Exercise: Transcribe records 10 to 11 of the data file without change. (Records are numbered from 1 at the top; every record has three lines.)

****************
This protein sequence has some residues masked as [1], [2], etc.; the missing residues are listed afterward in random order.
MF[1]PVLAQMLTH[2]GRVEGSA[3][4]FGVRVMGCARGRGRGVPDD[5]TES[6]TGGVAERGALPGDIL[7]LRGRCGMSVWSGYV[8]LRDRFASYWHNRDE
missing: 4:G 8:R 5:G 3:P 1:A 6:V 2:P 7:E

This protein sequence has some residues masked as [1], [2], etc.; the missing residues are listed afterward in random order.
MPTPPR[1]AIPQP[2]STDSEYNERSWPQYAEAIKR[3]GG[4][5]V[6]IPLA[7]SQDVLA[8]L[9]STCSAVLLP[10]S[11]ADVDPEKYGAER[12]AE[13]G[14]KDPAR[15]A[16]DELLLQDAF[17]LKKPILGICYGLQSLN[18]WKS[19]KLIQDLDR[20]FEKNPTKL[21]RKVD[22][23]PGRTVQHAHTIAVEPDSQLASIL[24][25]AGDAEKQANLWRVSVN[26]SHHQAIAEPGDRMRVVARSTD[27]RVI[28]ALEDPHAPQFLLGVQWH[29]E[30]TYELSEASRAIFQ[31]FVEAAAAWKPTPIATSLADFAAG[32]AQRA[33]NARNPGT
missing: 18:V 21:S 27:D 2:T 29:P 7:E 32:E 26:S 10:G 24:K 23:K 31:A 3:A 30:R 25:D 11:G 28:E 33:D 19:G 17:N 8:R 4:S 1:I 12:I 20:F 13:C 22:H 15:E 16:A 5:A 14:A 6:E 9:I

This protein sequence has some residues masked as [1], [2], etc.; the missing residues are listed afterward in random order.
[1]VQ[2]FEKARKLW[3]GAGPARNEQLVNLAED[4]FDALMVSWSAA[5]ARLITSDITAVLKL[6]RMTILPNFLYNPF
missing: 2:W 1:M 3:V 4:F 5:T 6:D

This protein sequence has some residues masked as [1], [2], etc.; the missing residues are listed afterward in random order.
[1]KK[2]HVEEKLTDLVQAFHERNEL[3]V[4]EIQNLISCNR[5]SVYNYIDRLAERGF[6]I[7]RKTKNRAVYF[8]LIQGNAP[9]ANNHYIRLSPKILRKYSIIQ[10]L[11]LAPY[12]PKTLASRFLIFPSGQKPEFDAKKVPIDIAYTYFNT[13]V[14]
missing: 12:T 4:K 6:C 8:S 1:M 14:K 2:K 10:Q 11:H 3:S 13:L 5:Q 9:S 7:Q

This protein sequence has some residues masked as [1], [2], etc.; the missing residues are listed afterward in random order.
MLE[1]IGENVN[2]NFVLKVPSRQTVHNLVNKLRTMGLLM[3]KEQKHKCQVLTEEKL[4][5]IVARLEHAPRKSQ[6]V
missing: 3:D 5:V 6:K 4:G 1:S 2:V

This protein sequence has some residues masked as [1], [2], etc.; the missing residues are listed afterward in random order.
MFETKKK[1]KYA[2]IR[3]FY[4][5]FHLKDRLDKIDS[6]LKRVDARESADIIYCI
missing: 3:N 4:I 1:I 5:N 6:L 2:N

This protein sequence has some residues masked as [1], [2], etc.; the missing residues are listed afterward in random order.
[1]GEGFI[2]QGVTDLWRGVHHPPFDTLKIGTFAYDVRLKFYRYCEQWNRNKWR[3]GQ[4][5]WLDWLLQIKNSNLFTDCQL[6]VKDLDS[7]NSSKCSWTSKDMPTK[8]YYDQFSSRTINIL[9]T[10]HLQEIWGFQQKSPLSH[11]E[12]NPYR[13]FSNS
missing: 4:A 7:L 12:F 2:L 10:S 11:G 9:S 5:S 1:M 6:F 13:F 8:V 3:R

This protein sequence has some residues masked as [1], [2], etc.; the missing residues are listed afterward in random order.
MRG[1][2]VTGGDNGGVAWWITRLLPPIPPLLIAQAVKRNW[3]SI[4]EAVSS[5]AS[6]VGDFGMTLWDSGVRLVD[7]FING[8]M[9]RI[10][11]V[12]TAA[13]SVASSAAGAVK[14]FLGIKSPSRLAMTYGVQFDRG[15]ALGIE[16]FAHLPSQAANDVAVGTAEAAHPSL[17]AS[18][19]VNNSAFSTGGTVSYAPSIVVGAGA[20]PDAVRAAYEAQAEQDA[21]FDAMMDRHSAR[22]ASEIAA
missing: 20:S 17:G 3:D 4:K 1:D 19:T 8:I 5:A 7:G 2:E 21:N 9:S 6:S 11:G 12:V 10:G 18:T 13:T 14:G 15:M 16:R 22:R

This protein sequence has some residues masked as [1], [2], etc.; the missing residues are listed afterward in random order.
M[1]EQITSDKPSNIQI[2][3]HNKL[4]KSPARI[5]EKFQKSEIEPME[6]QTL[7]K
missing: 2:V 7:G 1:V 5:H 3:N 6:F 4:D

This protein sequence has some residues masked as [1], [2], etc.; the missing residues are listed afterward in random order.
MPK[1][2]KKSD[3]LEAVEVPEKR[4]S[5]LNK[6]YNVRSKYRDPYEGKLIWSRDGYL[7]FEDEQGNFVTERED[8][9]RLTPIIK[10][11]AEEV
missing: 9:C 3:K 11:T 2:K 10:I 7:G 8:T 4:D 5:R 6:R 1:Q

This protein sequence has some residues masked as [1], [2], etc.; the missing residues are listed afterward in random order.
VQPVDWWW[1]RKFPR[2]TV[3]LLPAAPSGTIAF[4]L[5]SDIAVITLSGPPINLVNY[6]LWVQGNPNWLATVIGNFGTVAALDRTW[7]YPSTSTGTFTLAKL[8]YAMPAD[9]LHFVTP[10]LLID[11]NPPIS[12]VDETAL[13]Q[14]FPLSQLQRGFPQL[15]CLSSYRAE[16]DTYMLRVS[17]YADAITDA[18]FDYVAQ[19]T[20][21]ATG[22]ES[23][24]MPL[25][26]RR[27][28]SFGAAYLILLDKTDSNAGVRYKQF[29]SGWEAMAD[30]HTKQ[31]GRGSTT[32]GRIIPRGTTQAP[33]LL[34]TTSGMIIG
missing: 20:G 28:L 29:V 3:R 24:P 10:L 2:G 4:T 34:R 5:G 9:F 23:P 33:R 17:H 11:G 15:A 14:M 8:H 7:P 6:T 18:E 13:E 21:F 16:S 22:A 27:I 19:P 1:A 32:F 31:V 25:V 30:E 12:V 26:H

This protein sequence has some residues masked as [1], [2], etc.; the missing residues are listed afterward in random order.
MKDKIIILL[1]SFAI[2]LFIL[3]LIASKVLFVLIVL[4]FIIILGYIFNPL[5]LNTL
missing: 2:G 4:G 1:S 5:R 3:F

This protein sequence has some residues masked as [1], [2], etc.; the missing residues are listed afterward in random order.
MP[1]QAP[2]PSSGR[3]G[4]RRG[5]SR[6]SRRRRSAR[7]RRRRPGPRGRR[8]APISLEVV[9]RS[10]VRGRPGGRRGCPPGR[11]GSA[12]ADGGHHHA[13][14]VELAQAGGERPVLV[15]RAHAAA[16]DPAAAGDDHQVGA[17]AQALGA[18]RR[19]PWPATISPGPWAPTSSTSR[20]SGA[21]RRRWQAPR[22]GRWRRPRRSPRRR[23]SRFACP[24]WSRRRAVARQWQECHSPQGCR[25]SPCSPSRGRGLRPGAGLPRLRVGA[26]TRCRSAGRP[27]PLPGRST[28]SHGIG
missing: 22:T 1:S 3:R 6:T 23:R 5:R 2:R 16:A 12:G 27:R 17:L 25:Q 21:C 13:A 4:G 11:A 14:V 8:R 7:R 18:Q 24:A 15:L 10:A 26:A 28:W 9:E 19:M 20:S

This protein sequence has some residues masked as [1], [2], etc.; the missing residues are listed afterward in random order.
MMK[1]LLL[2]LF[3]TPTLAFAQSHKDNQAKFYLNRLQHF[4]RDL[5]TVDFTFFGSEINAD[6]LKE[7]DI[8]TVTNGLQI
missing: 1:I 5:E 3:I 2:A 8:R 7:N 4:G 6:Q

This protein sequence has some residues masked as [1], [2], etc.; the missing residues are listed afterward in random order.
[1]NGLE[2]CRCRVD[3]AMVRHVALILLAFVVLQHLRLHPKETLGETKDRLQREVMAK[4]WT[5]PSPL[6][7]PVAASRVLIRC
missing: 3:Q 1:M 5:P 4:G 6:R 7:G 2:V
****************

This protein sequence has some residues masked as [1], [2], etc.; the missing residues are listed afterward in random order.
MPK[1][2]KKSD[3]LEAVEVPEKR[4]S[5]LNK[6]YNVRSKYRDPYEGKLIWSRDGYL[7]FEDEQGNFVTERED[8][9]RLTPIIK[10][11]AEEV
missing: 9:C 3:K 11:T 2:K 10:I 7:G 8:T 4:D 5:R 6:R 1:Q

This protein sequence has some residues masked as [1], [2], etc.; the missing residues are listed afterward in random order.
VQPVDWWW[1]RKFPR[2]TV[3]LLPAAPSGTIAF[4]L[5]SDIAVITLSGPPINLVNY[6]LWVQGNPNWLATVIGNFGTVAALDRTW[7]YPSTSTGTFTLAKL[8]YAMPAD[9]LHFVTP[10]LLID[11]NPPIS[12]VDETAL[13]Q[14]FPLSQLQRGFPQL[15]CLSSYRAE[16]DTYMLRVS[17]YADAITDA[18]FDYVAQ[19]T[20][21]ATG[22]ES[23][24]MPL[25][26]RR[27][28]SFGAAYLILLDKTDSNAGVRYKQF[29]SGWEAMAD[30]HTKQ[31]GRGSTT[32]GRIIPRGTTQAP[33]LL[34]TTSGMIIG
missing: 20:G 28:L 29:V 3:R 24:P 10:L 2:G 4:T 34:R 5:G 9:F 23:P 33:R 17:H 11:G 15:A 14:M 8:H 7:P 6:T 18:E 13:E 21:F 16:S 22:A 27:I 19:P 1:A 32:F 31:V 25:V 30:E 12:V 26:H